Mercedes driver and championship leader Lewis Hamilton had issues with title rival Sebastian Vettel’s driving during the Azerbaijan GP. He believes that the Ferrari driver set a dangerous precedent for driving. What made him even more mad was the fact that Vettel was not penalised for driving erratically during the first Safety Car restart.
The Safety Car came onto the track twice during Sunday’s race. The first instance was at the end of lap 1 following a series of accidents. Vettel led from Hamilton at the time. On lap 5, the Safety Car returned to the pits. As is the norm, the lead driver (Vettel in this case) controls the pace of the pack.
Baku’s characteristically long pit straight spells dramatic restarts. The lead car has to try and avoid overtaking the Safety Car before it reaches the pits. At the same time, he has to keep an eye on the car behind and prevent a slipstream battle down to Turn 1. Vettel left his acceleration fairly late (an action that is allowed under the regulations) and warmed his tyres as much as possible. By accelerating and braking, he backed up the field as much as he could before getting the whole shot to restart the race.
According to Article 39.13 of the sporting regulations: “in order to avoid the likelihood of accidents before the Safety Car returns to the pits, from the point at which the lights on the car are turned out drivers must proceed at a pace which involves no erratic acceleration or braking nor any other manoeuvre which is likely to endanger other drivers or impede the restart.”
With the vague wording of this rule, it is open to interpretation by the stewards. Hamilton believed that his adversary was in breach of this regulation.
“The rules are that, when the Safety Car goes, you are not allowed to start and stop, start and stop,” he said. “You are not allowed to gas and then brake and you are not allowed to fake the guy behind. Naturally, if there was not that rule that is what you would do because it would eventually catch them sleeping. But you are not allowed to do that.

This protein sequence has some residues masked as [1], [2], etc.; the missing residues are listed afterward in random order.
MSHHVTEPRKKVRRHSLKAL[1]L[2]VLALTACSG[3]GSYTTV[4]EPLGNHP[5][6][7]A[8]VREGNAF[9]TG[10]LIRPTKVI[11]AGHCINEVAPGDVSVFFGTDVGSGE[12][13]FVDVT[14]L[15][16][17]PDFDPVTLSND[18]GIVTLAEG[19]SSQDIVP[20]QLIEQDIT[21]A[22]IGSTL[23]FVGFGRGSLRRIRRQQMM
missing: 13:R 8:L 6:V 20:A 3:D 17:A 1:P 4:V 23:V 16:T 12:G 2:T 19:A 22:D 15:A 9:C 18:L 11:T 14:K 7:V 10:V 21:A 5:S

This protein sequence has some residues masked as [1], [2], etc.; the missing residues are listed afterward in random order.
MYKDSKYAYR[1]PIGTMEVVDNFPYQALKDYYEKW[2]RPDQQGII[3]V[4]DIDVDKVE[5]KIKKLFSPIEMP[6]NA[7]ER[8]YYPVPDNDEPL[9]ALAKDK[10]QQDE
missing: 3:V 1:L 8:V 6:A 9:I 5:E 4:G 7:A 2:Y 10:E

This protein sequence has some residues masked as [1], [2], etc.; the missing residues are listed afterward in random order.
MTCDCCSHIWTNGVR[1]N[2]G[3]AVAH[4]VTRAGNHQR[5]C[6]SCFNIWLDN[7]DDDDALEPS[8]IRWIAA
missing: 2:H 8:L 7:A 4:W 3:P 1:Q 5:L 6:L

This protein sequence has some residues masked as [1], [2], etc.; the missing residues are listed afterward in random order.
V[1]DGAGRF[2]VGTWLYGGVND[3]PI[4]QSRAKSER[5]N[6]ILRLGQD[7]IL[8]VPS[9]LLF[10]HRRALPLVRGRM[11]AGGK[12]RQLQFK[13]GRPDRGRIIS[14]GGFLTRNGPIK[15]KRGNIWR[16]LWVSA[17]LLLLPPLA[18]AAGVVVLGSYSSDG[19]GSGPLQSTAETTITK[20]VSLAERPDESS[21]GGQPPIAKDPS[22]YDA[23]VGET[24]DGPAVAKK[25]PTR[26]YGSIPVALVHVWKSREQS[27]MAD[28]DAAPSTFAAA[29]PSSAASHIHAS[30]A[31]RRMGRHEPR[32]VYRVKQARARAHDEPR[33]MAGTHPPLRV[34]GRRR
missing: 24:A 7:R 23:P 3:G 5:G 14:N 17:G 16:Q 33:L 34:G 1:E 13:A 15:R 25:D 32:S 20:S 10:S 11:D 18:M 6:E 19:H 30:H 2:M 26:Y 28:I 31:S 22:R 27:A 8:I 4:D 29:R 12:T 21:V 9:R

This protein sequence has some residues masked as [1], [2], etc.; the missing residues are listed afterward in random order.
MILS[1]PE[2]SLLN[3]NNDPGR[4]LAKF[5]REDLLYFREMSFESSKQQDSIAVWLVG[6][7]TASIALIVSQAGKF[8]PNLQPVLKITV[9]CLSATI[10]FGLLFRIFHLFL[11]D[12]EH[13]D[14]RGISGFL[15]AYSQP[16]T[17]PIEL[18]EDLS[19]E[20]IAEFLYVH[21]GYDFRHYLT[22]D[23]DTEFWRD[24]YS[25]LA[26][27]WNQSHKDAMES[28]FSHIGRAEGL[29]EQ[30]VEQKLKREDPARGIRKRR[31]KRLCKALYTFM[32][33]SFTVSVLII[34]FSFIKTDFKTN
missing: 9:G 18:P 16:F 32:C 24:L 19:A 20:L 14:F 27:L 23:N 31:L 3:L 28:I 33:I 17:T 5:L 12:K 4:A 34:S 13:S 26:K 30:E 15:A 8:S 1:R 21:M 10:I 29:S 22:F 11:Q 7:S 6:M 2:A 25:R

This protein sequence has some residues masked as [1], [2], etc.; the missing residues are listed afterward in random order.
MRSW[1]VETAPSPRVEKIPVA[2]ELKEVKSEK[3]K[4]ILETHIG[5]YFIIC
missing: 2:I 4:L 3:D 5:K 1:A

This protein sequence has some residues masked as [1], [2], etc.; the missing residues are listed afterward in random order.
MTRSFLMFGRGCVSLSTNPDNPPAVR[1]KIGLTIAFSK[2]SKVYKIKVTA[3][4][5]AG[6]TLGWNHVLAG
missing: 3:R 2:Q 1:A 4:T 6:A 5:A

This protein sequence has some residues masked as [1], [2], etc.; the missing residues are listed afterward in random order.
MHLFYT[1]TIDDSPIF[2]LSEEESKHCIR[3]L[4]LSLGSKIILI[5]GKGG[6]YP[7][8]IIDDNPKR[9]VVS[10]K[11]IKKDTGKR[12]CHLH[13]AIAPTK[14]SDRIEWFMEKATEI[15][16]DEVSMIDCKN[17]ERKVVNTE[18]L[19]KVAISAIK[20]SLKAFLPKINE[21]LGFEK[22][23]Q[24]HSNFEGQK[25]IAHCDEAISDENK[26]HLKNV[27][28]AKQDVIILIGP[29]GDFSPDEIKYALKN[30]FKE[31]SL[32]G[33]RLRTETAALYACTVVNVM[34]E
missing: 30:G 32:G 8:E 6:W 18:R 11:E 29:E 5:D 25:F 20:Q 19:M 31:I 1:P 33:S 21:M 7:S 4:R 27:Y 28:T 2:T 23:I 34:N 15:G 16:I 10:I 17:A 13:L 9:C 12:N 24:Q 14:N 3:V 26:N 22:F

“You are allowed to weave but you are not allowed to start and stop, start and stop — that’s against the rules. If you look at all the times and examples — particularly the four restarts I did last year — I didn’t do that and I abided by the rules.
FIA director Charlie Whiting said that the FIA stewards analysed the restart and found nothing wrong with Vettel’s conduct.
“I think he [Vettel] controlled it very well but it’s up to the leading driver to say when we go,” Whiting explained. “Unlike some other series, they have an acceleration zone, a place where you can accelerate. You can’t do it before or after that. Once it goes green, the Safety Car comes into the pits, it’s up to the leader to decide when he is going to go.
“This is a tricky place, they catch the Safety Car too early if they go too quickly. I think Seb controlled it well. There was a bit of a complaint from Lewis that he wasn’t going at a constant rate, but if you look down the field, there’s a few places where that happens. To expect them to go at one speed doesn’t happen. So long as no one does anything dangerous, we’re happy.”
An unconvinced Hamilton said that he would raise the issue at the next drivers’ briefing at the Spanish Grand Prix.